Haery Sihombing @ IP
Quality Paradigm-HHIP 2
higher learning today revolve around the basic principles developed by these individuals.These predecessors based their ideas mainly around improving the production processes infirms and did not expand these ideas to other functional departments in companies.The Japanese, specifically, Dr. Ishikawa, decided to expand on the American ideas and relatethem to the operation of every department. He expanded on these ideas with the same goal ashis American colleagues, to provide a quality product to maintain a high service level andgood working relationship with customers. Dr. Ishikawa expanded the idea to develop new principles for quality control: always use quality control as the basis for decisions, integratethe control of cost, price, and profit, and control quantity of stock, production, and sales, anddate of delivery.
2. QUALITY PERSPECTIVES
In supplying products or services there are three fundamental parameters which determinetheir saleability or usability. They are price, quality and delivery. Customers require productsand services of a given quality to be delivered by or be available by a given time and to be of a price which reflects value for money. These are the requirements of customers. Anorganization will survive only if it creates and retains satisfied customers and this will only beachieved if it offers for sale products or services which respond to customer needs,expectations, requirements and desires. Whilst price is a function of cost, profit margin andmarket forces and delivery is a function of the organization’s efficiency and effectiveness,quality is determined by the extent to which a product or service successfully meets theexpectations, needs and requirements of the user during usage (not just at the point of sale).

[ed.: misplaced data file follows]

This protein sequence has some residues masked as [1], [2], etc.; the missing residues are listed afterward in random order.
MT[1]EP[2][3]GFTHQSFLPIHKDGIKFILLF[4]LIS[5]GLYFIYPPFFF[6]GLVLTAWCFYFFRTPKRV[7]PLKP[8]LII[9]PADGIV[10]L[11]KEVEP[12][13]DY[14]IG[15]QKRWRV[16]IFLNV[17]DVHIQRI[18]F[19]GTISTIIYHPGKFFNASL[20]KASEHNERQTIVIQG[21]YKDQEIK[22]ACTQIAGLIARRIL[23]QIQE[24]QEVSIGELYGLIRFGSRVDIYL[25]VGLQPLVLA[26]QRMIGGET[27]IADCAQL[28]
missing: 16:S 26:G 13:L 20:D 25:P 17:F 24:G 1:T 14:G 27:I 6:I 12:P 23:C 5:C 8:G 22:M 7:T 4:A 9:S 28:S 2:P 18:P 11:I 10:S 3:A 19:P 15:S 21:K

2.1 Quality Goals
To control, assure and improve quality you need to focus on certain goals. Let's call them thequality goals. There follows some key actions form which specific goals may be derived:
Establish your customer needs and expectations - not doing this will certainly lead tounsatisfied customers.
Design products and services with features that reflect customer needs and expectations
Build products and services so as to faithfully reproduce the design which meets thecustomer's needs and expectations
Verify before delivery that your products and services possess the features required tomeet the customer's needs and expectations
Prevent supplying products and services that possess features that dissatisfy customers.
Discover and eliminate undesirable features in products and services even if they possessthe requisite features
Find less expensive solutions to customer needs because products and services whichsatisfy these needs may be too expensive.
Make your operations more efficient and effective so as to reduce costs because productsand services that satisfy customer needs may cost more to produce than the customer is prepared to pay.
Discover what will delight your customer and provide it. (Regardless of satisfyingcustomer needs your competitor may have provided products with features that givegreater satisfaction!)
Establish and maintain a management system that enables you to achieve these goalsreliably, repeatedly and economically.